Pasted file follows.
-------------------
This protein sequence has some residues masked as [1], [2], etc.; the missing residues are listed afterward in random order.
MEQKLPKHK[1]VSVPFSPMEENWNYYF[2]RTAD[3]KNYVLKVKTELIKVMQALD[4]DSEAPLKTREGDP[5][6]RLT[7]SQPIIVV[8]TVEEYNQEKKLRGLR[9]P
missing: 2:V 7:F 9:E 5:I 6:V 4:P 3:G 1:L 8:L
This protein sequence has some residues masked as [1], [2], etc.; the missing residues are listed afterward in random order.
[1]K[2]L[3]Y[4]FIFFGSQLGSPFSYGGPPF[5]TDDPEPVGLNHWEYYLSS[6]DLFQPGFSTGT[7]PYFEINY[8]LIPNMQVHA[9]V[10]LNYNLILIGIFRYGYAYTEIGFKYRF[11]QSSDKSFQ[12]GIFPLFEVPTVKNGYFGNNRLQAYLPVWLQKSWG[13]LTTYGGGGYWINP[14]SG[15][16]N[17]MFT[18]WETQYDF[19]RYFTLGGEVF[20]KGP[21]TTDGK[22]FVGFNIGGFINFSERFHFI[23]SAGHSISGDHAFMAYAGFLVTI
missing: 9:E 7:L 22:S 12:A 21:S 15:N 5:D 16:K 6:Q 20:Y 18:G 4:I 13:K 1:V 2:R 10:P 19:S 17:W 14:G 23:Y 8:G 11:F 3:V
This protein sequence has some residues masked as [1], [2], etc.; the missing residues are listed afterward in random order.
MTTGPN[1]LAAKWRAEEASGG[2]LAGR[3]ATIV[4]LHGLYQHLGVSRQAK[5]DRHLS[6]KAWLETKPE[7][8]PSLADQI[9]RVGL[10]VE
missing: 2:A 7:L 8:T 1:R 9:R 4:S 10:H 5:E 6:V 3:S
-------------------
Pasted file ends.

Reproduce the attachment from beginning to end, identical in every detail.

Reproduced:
This protein sequence has some residues masked as [1], [2], etc.; the missing residues are listed afterward in random order.
MEQKLPKHK[1]VSVPFSPMEENWNYYF[2]RTAD[3]KNYVLKVKTELIKVMQALD[4]DSEAPLKTREGDP[5][6]RLT[7]SQPIIVV[8]TVEEYNQEKKLRGLR[9]P
missing: 2:V 7:F 9:E 5:I 6:V 4:P 3:G 1:L 8:L
This protein sequence has some residues masked as [1], [2], etc.; the missing residues are listed afterward in random order.
[1]K[2]L[3]Y[4]FIFFGSQLGSPFSYGGPPF[5]TDDPEPVGLNHWEYYLSS[6]DLFQPGFSTGT[7]PYFEINY[8]LIPNMQVHA[9]V[10]LNYNLILIGIFRYGYAYTEIGFKYRF[11]QSSDKSFQ[12]GIFPLFEVPTVKNGYFGNNRLQAYLPVWLQKSWG[13]LTTYGGGGYWINP[14]SG[15][16]N[17]MFT[18]WETQYDF[19]RYFTLGGEVF[20]KGP[21]TTDGK[22]FVGFNIGGFINFSERFHFI[23]SAGHSISGDHAFMAYAGFLVTI
missing: 9:E 7:L 22:S 12:A 21:S 15:N 5:D 16:K 6:Q 20:Y 18:G 4:I 13:K 1:V 2:R 10:P 19:S 17:W 14:G 23:Y 8:G 11:F 3:V
This protein sequence has some residues masked as [1], [2], etc.; the missing residues are listed afterward in random order.
MTTGPN[1]LAAKWRAEEASGG[2]LAGR[3]ATIV[4]LHGLYQHLGVSRQAK[5]DRHLS[6]KAWLETKPE[7][8]PSLADQI[9]RVGL[10]VE
missing: 2:A 7:L 8:T 1:R 9:R 4:S 10:H 5:E 6:V 3:S